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Andréia C.K. Mortensen

Andréia C.K. Mortensen, PhD

Research Assistant Professor

Department: Pharmacology & Physiology


  • PhD in Biochemistry - Ribeirão Preto School of Medicine, University of São Paulo, Brazil (2001)

Postgraduate Training / Additional Certifications

  • Postdoctoral Fellowship in Neuroscience – Vollum Institute, Oregon Health and Sciences University
  • Postdoctoral Associate in Neurobiology- University of Pittsburgh

Dr. Mortensen is a research assistant professor in the Department of Pharmacology & Physiology at Drexel University College of Medicine.

Research Overview

Our lab is interested in further the knowledge of mechanisms for regulation of glutamate transporters. We are highly interested in the identification and development of allosteric compounds that enhance their activity. Our goal is to target glutamate transporter subtype EAAT2 (the main glutamate transporter in the brain), for the development of approaches and compounds for neuroprotection in neurological disorders.

Visit the A. Mortensen Lab.

Research Interests

Glutamate transporters, neurological disorders and positive allosteric modulators that target transporters


Excitatory amino acid transporters (EAATs) present on the plasma membrane regulate and modulate glutamate neurotransmission by removing synaptically released glutamate back into cells, thereby having a profound impact on the level of receptor activation.

The main goals of my research are to investigate the role of EAAT2, the main CNS astrocytic carrier, in neurodegenerative disorders including traumatic brain injury (TBI), ischemia, stroke, epilepsy and HIV-associated neurocognitive disorder (HAND), among others.

Molecules that limit glutamate release, antagonists of ionotropic glutamate receptors and compounds that target calcium influx have been demonstrated to reduce secondary effects of brain trauma. However, severe side effects limit their clinical use. In addition, compounds that enhance EAAT2 activity in pathological conditions, such as ß-lactam antibiotics, attenuate damage in both acute and chronic neurodegenerative disorders. However, this approach is best administered prophylactically and could be associated with non-specific effects that limit their utility

Spider venoms are a valuable source of compounds bioactive on synaptic transmission. We have discovered a unique natural compound from the spider Parawixia bistriata that increases the activity of glutamate transporter EAAT2 and has neuroprotective effect on retinal tissue from ischemic damage.

We have identified structural components that interact with this compound by using chimeras of EAAT2 and other subtypes of glutamate transporters. This unique information was used in virtual screening approaches to identify positive allosteric modulators of EAAT2. These novel compounds are being characterized in in vitro models of excitotoxicity and brain injury.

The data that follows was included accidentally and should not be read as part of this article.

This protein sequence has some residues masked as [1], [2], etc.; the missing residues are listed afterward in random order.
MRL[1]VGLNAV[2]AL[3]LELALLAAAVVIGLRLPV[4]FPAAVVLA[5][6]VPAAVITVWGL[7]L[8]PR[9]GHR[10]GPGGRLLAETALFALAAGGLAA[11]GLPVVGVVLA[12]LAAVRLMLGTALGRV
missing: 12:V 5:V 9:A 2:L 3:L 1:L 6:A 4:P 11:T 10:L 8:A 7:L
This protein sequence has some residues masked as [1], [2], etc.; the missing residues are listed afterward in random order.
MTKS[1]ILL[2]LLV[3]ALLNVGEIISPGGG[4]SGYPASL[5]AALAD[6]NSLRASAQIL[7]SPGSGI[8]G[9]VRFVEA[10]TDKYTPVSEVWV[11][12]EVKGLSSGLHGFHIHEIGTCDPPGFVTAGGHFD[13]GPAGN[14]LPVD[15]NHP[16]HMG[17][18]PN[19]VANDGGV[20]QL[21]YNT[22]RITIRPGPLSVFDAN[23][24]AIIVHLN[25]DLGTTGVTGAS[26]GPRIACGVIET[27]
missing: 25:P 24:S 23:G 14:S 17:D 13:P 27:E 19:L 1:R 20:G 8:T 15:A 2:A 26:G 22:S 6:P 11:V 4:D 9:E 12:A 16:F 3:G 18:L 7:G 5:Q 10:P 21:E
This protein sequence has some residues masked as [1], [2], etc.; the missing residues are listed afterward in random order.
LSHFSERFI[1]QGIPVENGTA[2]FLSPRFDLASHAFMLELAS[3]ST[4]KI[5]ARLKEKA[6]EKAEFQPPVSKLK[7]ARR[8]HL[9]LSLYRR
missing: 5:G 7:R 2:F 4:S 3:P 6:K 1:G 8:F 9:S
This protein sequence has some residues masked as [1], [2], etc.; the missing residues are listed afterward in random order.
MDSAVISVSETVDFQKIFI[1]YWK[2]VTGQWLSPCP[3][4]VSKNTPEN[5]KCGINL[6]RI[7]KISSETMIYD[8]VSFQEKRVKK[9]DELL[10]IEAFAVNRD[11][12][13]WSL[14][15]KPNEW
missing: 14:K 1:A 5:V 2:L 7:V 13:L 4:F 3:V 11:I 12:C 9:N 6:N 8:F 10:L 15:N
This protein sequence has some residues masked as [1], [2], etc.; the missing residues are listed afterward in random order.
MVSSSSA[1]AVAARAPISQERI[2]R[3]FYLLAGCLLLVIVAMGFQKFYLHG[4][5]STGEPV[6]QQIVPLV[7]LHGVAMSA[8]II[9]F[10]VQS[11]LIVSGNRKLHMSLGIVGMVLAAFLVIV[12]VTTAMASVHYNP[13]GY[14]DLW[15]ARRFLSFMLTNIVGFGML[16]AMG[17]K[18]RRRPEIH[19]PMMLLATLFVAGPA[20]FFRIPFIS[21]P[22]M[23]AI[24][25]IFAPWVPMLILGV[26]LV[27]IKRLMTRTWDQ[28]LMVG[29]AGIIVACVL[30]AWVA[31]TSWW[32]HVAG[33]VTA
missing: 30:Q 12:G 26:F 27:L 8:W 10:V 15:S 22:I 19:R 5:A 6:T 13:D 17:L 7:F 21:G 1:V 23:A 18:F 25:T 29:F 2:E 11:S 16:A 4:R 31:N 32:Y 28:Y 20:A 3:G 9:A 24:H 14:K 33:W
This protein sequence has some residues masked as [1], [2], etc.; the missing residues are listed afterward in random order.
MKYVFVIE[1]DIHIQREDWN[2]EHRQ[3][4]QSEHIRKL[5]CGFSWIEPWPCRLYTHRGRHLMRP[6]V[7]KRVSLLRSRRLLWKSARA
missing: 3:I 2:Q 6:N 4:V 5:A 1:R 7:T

Our long-term goal is to progress our preclinical studies with this class of PAMs of EAAT2, by evaluating translational possibilities in in vivo models of neurological disorders, such as brain injury and epilepsy, and begin clinical trials in patients of relevant neurological disorders.


Selected Publications

"Current approaches to enhance glutamate transporter function and expression"
Fontana AC
J Neurochem. doi: 10.1111/jnc.13200, Jun 20, 2015

"Neuroprotective effects of the glutamate transporter activator, MS-153, following traumatic brain injury in the adult rat"
Fontana AC, Fox DP, Zoubroulis A, Mortensen OV, Raghupathi R
J Neurotrauma, Jul 22, 2015

"Molecular determinants of transport stimulation of EAAT2 are located at interface between the trimerization and substrate transport domains"
Mortensen OV, Liberato JL, Coutinho-Netto J, Dos Santos WF, Fontana AC
J Neurochem; 133(2):199-210. doi: 10.1111/jnc.13047 (Epub 2015 Feb 26) PubMed PMID: 25626691, April 2015

"The lignan (-)-hinokinin displays modulatory effects on human monoamine and GABA transporter activities"
Timple JM, Magalhães LG, Souza Rezende KC, Pereira AC, Cunha WR, Andrade e Silva ML, Mortensen OV, Fontana AC.
J Nat Prod.; 76(10):1889-95. doi: 10.1021/np400452n. (Epub 2013 Oct 10) Oct 25, 2013

"Identification of an allosteric modulator of the serotonin transporter with novel mechanism of action"
Kortagere S, Fontana AC, Rose DR, Mortensen OV
Neuropharmacology, 72:282-290. doi: 10.1016/j.neuropharm.2013.04.026, Sept 2013

"A catecholamine transporter from the human parasite Schistosoma mansoni with low affinity for psychostimulants"
Larsen MB, Fontana AC, Magallhães LG, Rodrigues V, Mortensen OV.
Mol Biochem Parasitol. Jan 18 2011

"Two allelic isoforms of the serotonin transporter from Schistosoma mansoni display electrogenic transport and high selectivity for serotonin"
Fontana AC, Sonders MS, Pereira-Junior OS, Knight M, Javitch JA, Rodrigues V, Amara SG, Mortensen OV.
Eur J Pharmacol;616(1-3):48-57, Aug 15 2009

"Enhancing glutamate transport: mechanism of action of Parawixin1, a neuroprotective compound from Parawixia bistriata spider venom"
Fontana AC, de Oliveira Beleboni R, Wojewodzic MW, Ferreira Dos Santos W, Coutinho-Netto J, Grutle NJ, Watts SD, Danbolt NC, Amara SG.
Mol Pharmacol. 2007 Nov;72(5):1228-37. Epub Jul 23. 2007

"Purification of a neuroprotective component of Parawixia bistriata spider venom that enhances glutamate uptake"
Fontana AC, Guizzo R, de Oliveira Beleboni R, Meirelles E Silva AR, Coimbra NC, Amara SG, dos Santos WF, Coutinho-Netto.
J. Br J Pharmacol;139(7):1297-309, Aug 2003

"Excitatory amino acid transporters: keeping up with glutamate"
Amara SG, Fontana AC.
Neurochem Int;41(5):313-8. Review, Nov 2002

Contact Information

Research Office

Department of Pharmacology & Physiology
245 N. 15th Street
Mail Stop 488
Philadelphia, PA 19102
Phone: 215.762.4399
Fax: 215.762.2299